When Kimberly Zenz, an experienced horse polo player, discovered elephant polo on the Internet, she knew she'd found her destiny. Intrigued by the prospect of simultaneously riding an elephant and wielding an oversize mallet, Zenz posted an ad on Craigslist looking for teammates in Washington, D.C. Amazingly, people responded.

Zenz's four-person team, the Capital Pachyderms, didn't have real elephants with which to practice. Luckily, that didn't matter much. Four elephants—along with four experienced elephant drivers—are provided to each team before a tournament. Knowing that her squad could concentrate more on whacking the ball than handling the elephants (you leave that to the drivers), Kimberly and crew trained on top of old swing sets to approximate the pachyderms' height.

As one might expect, there wasn't quite enough jungle in their jungle gyms. The team's training efforts were no substitute for experience, and the Capital Pachyderms finished second to last in Thailand's 2006 King's Cup Elephant Polo Championship. Undeterred, Zenz and her team kept practicing. In 2007, they placed second in a competition in Sri Lanka and fifth in the World Elephant Polo Championships in Nepal. Both victories have earned them bragging rights as "America's No. 1 elephant polo team."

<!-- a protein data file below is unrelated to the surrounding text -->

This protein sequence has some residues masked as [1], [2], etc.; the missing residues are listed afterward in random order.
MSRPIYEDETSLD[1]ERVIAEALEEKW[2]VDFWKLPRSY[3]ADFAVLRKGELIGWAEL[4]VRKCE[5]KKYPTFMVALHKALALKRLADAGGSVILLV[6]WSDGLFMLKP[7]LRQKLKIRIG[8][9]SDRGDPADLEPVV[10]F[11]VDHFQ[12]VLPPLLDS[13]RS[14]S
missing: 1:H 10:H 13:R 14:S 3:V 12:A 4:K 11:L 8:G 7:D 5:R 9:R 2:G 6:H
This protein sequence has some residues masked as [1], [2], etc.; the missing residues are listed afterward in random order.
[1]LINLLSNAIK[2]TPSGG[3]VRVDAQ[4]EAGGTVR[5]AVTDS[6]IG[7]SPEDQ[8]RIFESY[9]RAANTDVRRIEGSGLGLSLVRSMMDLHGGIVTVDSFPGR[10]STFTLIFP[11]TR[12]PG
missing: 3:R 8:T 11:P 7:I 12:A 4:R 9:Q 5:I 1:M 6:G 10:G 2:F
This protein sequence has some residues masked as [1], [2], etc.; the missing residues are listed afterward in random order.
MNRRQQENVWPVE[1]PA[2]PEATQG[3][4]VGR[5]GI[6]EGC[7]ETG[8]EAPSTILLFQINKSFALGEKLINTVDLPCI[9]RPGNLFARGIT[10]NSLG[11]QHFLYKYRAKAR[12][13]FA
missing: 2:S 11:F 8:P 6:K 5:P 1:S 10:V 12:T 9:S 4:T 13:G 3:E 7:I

3. Bullfighting: Sidney Franklin

In 1922, Sidney Franklin was just an artist from Brooklyn who'd moved to Mexico City after an argument with his father. One day, he decided to take a break from painting to see his first bullfight. Franklin immediately fell in love with the sport—particularly the crowd's reverence for the fighters. When he told his Mexican friends that he was surprised by the absence of American matadors, they replied that Americans didn't have the guts to step into the arena. The ribbing irritated Franklin so much that he embarked on a quixotic mission to become a legendary bullfighter.